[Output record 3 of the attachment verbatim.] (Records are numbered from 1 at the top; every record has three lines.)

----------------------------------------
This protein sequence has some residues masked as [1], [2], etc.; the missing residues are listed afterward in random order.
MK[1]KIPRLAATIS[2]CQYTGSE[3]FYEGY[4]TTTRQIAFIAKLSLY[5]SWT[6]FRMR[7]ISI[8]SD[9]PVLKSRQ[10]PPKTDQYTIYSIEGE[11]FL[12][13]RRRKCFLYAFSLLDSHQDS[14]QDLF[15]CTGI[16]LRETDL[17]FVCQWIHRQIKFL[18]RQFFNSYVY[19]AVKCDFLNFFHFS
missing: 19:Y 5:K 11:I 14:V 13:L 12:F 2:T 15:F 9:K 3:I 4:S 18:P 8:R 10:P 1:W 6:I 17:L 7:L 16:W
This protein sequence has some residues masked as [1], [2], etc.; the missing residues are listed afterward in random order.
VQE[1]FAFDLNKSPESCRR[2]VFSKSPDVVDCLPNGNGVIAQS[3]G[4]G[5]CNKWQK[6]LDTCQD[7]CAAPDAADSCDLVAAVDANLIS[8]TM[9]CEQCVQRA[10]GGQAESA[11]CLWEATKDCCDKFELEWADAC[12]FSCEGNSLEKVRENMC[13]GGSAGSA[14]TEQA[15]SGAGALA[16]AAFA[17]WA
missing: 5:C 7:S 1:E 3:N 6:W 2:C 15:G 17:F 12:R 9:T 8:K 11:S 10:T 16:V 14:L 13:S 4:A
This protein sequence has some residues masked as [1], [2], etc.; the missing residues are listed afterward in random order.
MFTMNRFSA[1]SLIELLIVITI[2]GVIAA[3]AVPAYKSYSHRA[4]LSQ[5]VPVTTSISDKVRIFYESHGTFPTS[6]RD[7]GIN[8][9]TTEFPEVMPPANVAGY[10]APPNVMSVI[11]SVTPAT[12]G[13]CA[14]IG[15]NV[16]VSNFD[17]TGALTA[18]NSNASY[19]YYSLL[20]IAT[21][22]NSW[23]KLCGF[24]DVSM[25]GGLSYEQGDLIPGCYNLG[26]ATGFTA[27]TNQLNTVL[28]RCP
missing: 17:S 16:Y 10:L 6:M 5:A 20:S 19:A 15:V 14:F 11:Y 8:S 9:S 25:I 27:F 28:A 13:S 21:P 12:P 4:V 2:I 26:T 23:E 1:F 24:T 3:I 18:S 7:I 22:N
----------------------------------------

This protein sequence has some residues masked as [1], [2], etc.; the missing residues are listed afterward in random order.
MFTMNRFSA[1]SLIELLIVITI[2]GVIAA[3]AVPAYKSYSHRA[4]LSQ[5]VPVTTSISDKVRIFYESHGTFPTS[6]RD[7]GIN[8][9]TTEFPEVMPPANVAGY[10]APPNVMSVI[11]SVTPAT[12]G[13]CA[14]IG[15]NV[16]VSNFD[17]TGALTA[18]NSNASY[19]YYSLL[20]IAT[21][22]NSW[23]KLCGF[24]DVSM[25]GGLSYEQGDLIPGCYNLG[26]ATGFTA[27]TNQLNTVL[28]RCP
missing: 17:S 16:Y 10:L 6:M 5:A 20:S 19:A 15:V 14:F 11:Y 8:S 9:S 25:I 27:F 28:A 13:S 21:P 12:P 4:V 2:I 26:T 23:E 1:F 24:T 3:I 18:S 7:I 22:N